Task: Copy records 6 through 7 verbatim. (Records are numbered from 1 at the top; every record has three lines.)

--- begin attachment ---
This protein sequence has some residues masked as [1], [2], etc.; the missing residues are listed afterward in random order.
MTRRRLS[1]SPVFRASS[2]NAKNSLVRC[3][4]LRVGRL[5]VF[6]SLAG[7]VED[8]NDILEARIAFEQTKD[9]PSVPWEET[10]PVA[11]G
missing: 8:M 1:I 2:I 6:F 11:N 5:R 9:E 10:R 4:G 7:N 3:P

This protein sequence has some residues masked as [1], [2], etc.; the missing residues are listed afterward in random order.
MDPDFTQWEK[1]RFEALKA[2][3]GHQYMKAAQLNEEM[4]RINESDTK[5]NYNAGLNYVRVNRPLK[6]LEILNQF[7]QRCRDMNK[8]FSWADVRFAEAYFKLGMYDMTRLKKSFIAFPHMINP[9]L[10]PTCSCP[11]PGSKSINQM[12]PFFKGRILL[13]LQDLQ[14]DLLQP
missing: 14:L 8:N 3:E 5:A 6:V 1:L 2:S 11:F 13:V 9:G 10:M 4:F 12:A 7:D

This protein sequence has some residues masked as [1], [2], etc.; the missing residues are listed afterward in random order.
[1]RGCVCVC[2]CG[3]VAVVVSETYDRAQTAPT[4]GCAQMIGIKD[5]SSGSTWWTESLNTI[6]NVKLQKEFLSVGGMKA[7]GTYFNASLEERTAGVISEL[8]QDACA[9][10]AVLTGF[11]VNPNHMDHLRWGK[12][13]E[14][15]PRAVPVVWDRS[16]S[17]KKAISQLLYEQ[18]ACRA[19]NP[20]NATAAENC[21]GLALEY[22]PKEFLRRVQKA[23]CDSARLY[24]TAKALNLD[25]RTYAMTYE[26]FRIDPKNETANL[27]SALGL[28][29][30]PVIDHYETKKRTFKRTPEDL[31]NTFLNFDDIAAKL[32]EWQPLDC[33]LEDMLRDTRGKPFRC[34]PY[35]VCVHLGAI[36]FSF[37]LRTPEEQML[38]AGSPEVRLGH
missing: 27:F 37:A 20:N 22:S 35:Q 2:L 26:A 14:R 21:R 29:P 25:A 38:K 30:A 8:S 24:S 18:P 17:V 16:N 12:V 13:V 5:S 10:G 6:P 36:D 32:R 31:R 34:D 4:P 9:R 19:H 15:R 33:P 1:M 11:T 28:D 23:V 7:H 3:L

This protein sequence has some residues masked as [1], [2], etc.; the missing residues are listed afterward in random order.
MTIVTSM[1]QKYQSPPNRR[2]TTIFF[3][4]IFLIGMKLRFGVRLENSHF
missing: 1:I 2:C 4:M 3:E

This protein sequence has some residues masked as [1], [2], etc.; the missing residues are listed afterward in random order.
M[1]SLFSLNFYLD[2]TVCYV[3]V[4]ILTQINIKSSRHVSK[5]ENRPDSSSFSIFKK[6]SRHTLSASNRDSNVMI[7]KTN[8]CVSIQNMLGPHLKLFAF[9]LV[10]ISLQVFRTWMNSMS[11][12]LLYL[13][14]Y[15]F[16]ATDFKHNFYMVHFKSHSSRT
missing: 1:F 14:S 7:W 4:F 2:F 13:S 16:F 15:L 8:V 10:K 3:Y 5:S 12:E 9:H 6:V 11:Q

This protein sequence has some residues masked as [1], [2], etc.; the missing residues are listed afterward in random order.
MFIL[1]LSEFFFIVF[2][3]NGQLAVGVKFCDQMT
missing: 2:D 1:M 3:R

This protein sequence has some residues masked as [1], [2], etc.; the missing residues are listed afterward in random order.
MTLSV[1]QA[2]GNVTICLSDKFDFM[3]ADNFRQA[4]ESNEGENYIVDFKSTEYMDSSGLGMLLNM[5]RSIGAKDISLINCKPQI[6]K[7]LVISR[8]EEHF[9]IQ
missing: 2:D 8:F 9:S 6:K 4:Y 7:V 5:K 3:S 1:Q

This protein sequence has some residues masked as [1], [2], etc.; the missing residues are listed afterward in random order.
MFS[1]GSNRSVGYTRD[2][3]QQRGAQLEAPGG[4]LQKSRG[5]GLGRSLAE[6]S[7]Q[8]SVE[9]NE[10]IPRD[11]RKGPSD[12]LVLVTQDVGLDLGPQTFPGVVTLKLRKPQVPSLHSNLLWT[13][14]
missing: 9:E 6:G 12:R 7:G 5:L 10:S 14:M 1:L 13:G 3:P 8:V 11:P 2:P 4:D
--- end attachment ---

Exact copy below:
This protein sequence has some residues masked as [1], [2], etc.; the missing residues are listed afterward in random order.
MFIL[1]LSEFFFIVF[2][3]NGQLAVGVKFCDQMT
missing: 2:D 1:M 3:R

This protein sequence has some residues masked as [1], [2], etc.; the missing residues are listed afterward in random order.
MTLSV[1]QA[2]GNVTICLSDKFDFM[3]ADNFRQA[4]ESNEGENYIVDFKSTEYMDSSGLGMLLNM[5]RSIGAKDISLINCKPQI[6]K[7]LVISR[8]EEHF[9]IQ
missing: 2:D 8:F 9:S 6:K 4:Y 7:V 5:K 3:S 1:Q